Disclosure is a complicated and frustrating process for many property sellers. Prospective sellers often struggle with the balancing act of designing an attractive, high-value property listing alongside meeting their legal disclosure requirements. These requirements are often location dependent and sellers should consult state regulations for specific disclosure exceptions and obligations.
Remember, even if you're not legally mandated to disclose an issue, concealing known problems with your property is ethically dubious at best. What's more, non-disclosure can leave you vulnerable to lawsuits from deceived and disgruntled buyers. To safeguard yourself against future legal trouble, we've listed ten repairs and issues that you must disclose when selling your home.
Violence on the Property
Information on any violence, murders, or suicides committed on a property is a required disclosure in some state areas. However, the requirement for disclosure usually depends on the length of time that has passed since a murder or death — for instance, California homeowners are only required to disclose a murder on the property if it occurred in the last three years.
Criminal stigma may also need to be disclosed in some jurisdictions. If the property was previously used as a brothel or drug house, this usually requires full disclosure. Although state law applies, homeowners should also disclose the presence of any local sex offenders.
If you have experienced a haunting event in your home, you may be required to disclose this information to potential buyers. State regulations on this topic vary but most jurisdictions mandate that sellers disclose any paranormal phenomena that may leave the property stigmatized.
Previous Repairs and Renovations
It's a good practice to disclose any repairs or home improvements on your home. If a similar repair is required after the sale has been finalized, sellers can demonstrably show that the buyer had full knowledge of the potential issue at the time of sale.
Structural Issues and Malfunctions
Major structural faults in a property's foundation or frame can make a home unsafe for habitation. Seller's should also disclose any other home system malfunctions, including:
- Cracked or peeling vinyl siding.
- Clogged, leaking, or low-pressure plumbing.
- Faulty heating, ventilation, and air conditioning units.
- Recurring electrical wiring problems, such as frequent surges, power dips, or blackouts.
As one of the most common forms of property damage, many sellers attempt to conceal signs of water damage. Don't fall into this trap! Water damage will create mold and attract termites if left unattended. To avoid an expensive lawsuit, be sure to disclose any ongoing water problems, such as a flooded basement or high local water table.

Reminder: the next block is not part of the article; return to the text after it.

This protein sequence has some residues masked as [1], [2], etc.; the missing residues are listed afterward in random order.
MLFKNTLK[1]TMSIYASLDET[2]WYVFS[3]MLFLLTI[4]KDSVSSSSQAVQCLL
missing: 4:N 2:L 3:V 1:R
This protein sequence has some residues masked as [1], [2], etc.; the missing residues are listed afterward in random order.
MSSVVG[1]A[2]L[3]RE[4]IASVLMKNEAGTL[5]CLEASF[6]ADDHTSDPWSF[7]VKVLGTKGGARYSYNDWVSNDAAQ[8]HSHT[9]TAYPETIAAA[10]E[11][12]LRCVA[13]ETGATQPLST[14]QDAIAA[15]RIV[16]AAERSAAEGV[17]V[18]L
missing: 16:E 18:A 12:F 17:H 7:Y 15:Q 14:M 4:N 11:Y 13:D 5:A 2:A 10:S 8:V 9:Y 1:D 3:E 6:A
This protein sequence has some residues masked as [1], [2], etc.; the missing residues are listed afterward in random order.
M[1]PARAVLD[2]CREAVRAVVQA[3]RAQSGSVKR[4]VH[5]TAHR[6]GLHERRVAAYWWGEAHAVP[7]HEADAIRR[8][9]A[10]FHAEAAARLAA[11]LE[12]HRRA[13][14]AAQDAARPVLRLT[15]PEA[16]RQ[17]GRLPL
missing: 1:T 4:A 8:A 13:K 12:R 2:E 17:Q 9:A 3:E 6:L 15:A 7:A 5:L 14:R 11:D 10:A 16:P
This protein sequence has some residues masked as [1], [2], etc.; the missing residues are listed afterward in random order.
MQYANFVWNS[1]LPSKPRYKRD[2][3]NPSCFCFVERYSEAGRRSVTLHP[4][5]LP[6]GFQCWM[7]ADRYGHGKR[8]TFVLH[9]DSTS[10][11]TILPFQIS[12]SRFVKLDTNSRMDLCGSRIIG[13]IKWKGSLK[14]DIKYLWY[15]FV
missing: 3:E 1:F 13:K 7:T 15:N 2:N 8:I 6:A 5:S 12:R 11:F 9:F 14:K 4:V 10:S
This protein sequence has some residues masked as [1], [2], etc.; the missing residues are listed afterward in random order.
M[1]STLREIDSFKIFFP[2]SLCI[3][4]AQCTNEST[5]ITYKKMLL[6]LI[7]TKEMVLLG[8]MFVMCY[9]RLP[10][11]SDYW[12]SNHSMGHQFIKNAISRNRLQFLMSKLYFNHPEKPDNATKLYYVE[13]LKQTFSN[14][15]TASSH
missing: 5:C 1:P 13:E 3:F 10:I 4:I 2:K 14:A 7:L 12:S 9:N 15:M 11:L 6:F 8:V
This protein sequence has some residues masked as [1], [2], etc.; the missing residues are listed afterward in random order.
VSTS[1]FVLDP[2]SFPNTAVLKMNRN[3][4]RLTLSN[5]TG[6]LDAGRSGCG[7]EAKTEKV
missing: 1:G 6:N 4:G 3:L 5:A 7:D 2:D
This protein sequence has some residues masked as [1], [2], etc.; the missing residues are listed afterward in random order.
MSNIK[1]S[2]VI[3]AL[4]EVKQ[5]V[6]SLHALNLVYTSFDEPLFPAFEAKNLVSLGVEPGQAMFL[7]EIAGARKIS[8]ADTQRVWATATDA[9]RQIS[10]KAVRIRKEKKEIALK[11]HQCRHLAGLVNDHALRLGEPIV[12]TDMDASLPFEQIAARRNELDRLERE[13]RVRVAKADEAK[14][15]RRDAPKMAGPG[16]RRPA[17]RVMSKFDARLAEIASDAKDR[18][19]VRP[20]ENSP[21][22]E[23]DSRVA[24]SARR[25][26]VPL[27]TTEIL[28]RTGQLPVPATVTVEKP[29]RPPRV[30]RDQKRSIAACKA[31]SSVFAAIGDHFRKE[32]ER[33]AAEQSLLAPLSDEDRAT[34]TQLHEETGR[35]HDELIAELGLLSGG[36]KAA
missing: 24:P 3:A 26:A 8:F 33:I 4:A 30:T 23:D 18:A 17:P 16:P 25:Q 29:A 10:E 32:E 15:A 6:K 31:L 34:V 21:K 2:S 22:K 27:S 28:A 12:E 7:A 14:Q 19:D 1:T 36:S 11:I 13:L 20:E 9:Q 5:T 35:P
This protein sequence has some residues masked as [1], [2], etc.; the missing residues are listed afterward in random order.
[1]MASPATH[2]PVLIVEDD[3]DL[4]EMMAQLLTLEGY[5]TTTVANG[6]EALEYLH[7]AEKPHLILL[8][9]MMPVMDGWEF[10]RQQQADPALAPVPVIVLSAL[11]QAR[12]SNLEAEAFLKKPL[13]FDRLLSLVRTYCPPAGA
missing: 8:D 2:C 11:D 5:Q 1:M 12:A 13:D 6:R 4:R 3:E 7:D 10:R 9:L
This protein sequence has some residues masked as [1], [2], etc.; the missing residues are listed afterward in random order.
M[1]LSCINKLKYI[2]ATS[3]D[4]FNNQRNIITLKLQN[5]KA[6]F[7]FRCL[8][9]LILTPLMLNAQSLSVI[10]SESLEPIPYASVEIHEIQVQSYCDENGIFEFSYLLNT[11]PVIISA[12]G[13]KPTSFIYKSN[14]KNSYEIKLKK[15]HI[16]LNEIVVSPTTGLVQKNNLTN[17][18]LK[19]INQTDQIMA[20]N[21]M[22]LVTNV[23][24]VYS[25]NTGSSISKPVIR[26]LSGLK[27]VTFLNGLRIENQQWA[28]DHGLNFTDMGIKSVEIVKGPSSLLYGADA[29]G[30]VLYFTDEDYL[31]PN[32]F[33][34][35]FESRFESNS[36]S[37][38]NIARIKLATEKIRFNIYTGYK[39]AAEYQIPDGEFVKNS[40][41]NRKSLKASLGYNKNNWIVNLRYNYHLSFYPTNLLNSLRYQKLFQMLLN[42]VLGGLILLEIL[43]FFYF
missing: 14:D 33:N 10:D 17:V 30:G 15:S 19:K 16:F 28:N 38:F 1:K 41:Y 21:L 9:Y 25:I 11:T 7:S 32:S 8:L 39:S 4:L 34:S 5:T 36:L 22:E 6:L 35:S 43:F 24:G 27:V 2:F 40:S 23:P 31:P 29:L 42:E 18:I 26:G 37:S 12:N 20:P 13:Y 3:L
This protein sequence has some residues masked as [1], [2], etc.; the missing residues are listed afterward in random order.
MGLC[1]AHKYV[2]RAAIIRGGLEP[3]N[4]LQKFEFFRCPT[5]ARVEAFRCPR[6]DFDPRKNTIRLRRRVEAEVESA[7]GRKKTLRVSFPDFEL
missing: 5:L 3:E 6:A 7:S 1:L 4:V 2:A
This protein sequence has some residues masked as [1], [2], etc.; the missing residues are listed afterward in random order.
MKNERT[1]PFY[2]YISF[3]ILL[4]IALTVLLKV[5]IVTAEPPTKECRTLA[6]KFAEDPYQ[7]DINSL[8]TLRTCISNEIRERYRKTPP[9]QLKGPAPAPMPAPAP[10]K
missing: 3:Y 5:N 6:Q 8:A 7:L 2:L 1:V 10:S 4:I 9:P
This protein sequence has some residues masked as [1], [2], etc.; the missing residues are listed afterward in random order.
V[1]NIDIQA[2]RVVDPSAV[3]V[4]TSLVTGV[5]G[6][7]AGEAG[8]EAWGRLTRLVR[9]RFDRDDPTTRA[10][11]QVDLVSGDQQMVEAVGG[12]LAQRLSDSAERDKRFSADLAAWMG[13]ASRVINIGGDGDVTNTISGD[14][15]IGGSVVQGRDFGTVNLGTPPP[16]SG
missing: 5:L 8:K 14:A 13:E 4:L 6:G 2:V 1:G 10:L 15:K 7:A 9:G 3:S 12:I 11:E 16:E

If your home was built prior to 1978, federal regulations under Title X — specifically, the Residential Lead-Based Paint Hazard Reduction Act of 1992 — requires sellers to disclose all available information about the use of lead-based paint and hazards. Upon disclosure, sellers must grant buyers at least ten days to have the property re-tested for lead.
Diligently testing and declaring the presence of lead paint is a mandatory disclosure for sellers. If you do not comply with Title X and undisclosed lead-based paint is discovered on your property, it can expose you to a hefty lawsuit.
Toxic Material Presence
The presence of toxic materials in a house structure or yard can have long-term health implications if left unchecked. As long as they are aware of the issue, sellers are required to disclose the presence of the following toxic materials:
- Asbestos: The inhalation of asbestos fibers is a serious health hazard, causing heightened incidents of lung disease and cancer. Although asbestos has become a more tightly regulated building material, it is still present in many older homes — especially in plaster, ceiling tiles, and insulating board.
- Radon: Exposure to radon, a radioactive gas that seeps from the ground, is the second highest cause of lung cancer in the United States. As it is colorless and odorless, sellers will need a radon test kit to detect for the toxic gas.
Local Disaster Zone
Depending on state law, you may need to disclose if your property is located in a high-incident natural disaster zone. Earthquake zones, hurricane-prone coastal areas, flood plains, or tornado alleys are some examples of local disaster zones.
Size of the Home
Surprisingly, the square footage of your home is often a contentious disclosure for many sellers and buyers. Square footage is consistently measured along physical rather than cadastral boundary lines. If you market your home with more square footage than it actually contains, you can be liable for legal action from future buyers.
Homeowners Association and Covenant Restrictions
In some state jurisdictions, sellers are required to disclose if their property is subject to homeowners association rules or restrictive covenants.
Still Confused? Contact a Local Real Estate Agent Today!
If you're ready to sell and are looking for guidance on how to prepare your home for listing, it might be time to connect with an experienced real estate agent. Agents in the Clever Partner Network are committed to providing full-service support and guidance throughout the entire sale process. This means they can advise you on regional disclosure laws and help firewall you against future legal trouble.